This is yet another way that some companies are putting their bottom line ahead of their users, which might in the end dissuade people from adopting broadband. Fun apps aren’t so fun anymore when they’re running rampant with your reasonable expectation of privacy.
Upping the Ante
Following the vote and the fodder over Instragram, Facebook went even further. The company announced a few days ago that it will be experimenting with the ability to allow strangers pay to have their correspondences delivered directly to users’ Facebook messaging inbox. So, if being listed on a message with 100 other people and getting a notification every time someone comments on that message isn’t annoying enough, Facebook may soon give access to your message box to whomever who is willing to pay their $1 fee.
Chipping away at online privacy
There has been a steady decline to Facebook users’ privacy over the past few years. In 2009, the site made previously private data such as friend lists and profile photos public by default. The following year, users were automatically opted in to a new “Instant Personalization” feature that shared private information with outside companies. And then there was the timeline feature, which allows posts dating back to the time that you signed up for Facebook visible to anyone with the time and interest to go through your wall. Facebook also added the ability for people to tag you in pictures without your approval, unless you go through your privacy settings and click a box that says that you have to approve every tag that you didn’t make yourself. That party you went to back in college that your frat brother decided to upload and tag you in? It’s now available for the world to see, and Facebook will own it even if you delete it – not to mention the people who may see it before you do. What if you are a working professional with only one page where you’ve added real friends, business contacts, and family? You could have a case where ‘what happened in Vegas’ not only didn’t stay in Vegas, but was broadcast for your family, colleagues, and potential new employers.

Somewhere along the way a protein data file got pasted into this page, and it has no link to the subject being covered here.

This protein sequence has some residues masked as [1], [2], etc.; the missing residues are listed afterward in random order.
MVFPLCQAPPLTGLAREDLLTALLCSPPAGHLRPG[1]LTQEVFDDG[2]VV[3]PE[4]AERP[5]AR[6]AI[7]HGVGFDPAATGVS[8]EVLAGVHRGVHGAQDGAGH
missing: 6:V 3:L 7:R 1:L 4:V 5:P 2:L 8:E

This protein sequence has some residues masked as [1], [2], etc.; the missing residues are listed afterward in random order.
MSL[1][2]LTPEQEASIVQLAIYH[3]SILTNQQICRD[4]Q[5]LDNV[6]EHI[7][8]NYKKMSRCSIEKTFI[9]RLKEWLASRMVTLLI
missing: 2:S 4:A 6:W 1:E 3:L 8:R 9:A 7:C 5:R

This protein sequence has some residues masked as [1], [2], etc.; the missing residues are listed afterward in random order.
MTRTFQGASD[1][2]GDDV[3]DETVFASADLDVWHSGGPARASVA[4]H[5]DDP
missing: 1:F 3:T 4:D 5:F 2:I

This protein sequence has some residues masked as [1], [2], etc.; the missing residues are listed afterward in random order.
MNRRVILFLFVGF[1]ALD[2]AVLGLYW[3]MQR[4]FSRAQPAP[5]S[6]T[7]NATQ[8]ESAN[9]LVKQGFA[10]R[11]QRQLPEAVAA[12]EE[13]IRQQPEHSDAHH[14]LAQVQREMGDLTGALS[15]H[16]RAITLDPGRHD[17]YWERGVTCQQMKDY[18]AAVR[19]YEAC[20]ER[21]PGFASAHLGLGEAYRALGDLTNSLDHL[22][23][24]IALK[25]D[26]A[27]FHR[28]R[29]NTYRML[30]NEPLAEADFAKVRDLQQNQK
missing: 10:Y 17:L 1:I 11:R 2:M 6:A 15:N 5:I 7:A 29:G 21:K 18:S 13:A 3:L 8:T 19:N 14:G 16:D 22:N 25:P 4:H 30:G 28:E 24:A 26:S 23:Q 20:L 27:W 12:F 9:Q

It’s gotten to a point that if users aren’t vigilant, their entire life – every random status or picture that they’re tagged in – could be viewed in perpetuity. I, for one, am a strong proponent of social media; however, not like this. A user should never feel trapped in fear over what Facebook has accumulated over the years. We as users need to draw a line in the sand and say enough is enough, or they’ll make using the Internet so dangerous and undesirable that none of us will be digitally connected, in this way, again.
- Latoya Livingston is a Washington-D.C.-based attorney with years of legal experience working in the private and public sector. Currently, Attorney Livingston serves as a Senior Attorney and the Earle K. Moore Fellow at MMTC.